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Alaska has the highest amount of cyber fraud per person every year while West Virginia has the least, according to a recent report.
Cybercrime has become a growing concern for governments, businesses and individuals over the last several years, according to a study by Beyond Identity. Cybercrime accounted for $3.3 billion in losses in 2020 in the U.S., nearly double the amount from 2010, the study says.
According to TechTarget, cybercrime is any criminal activity that involves a computer, networked device or a network. While most cybercrimes are carried out to generate profit for the cybercriminals, some cybercrimes are against computers or devices directly to damage or disable them, TechTarget says.
According to the study, the places with the most cyber fraud per person annually are:
- New Mexico—$420
- Washington, D.C.—$399
- North Dakota—$381
Meanwhile, the states with the least cyber fraud per person are:
- West Virginia—$205
- Rhode Island—$229
- New Hampshire—$231
Cybercrimes Soar in Last Decade
Cybercrime reports have increased in the past decade, with over 4.7 million reports in the U.S. in 2020, according to the study. This represents an increase of over 300% from 2010 to 2020 baseline.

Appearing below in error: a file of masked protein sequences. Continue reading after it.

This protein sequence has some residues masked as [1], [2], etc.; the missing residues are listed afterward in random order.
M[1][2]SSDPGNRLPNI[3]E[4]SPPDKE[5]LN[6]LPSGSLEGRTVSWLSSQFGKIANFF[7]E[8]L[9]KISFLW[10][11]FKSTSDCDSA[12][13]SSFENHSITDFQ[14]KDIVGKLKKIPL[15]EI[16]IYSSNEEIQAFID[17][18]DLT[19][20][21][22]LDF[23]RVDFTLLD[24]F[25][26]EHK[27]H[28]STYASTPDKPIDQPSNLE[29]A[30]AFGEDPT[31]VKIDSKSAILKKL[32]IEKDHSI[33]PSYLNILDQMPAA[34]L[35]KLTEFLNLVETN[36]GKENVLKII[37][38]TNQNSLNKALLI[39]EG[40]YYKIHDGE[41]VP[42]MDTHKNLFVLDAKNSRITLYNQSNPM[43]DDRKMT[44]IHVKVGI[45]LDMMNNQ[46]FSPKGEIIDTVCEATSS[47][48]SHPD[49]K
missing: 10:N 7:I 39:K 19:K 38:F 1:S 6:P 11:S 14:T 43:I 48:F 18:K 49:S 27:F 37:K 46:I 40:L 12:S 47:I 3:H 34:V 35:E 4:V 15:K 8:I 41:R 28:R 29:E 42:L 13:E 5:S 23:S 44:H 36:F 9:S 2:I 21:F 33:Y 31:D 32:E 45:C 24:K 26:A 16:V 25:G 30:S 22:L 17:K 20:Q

Cybercrime has also increased in eight of the last 10 years and the two years it decreased represented very modest drops, the study contends. Covid-19 has been a contributing factor to cybercrime. The pandemic led to many Americans spending more time in front of screens, broadening their digital footprints, and possibly increasing their overall vulnerability to cyberattacks in the process, according to the study. A move to remote work has led to workers accessing their work devices from across the country, which makes it difficult for businesses to secure their network and devices from potential cybercrimes.
Over the past year, cybercriminals have stolen billions of dollars from U.S. pandemic recovery efforts. And these crimes are far more organized and occurring on a larger scale than what many federal, state or local government officials expected. But the greatest theft is the billions being stolen from state unemployment benefit systems—systems that weren’t designed to identify or to stop this type of cybercrime, wrote former Maryland Gov. Martin O’Malley and Linda Miller of Grant Thorton.
Using the Consumer Sentinel Network annual reports for 2010 and 2020, Beyond Identity analyzed the trends in identity theft and fraud in the U.S. to calculate the states with the largest and smallest increases in those numbers per capita in the last decade.
For more information from Beyond Identity’s study click here.
Andre Claudio is an assistant editor at Route Fifty.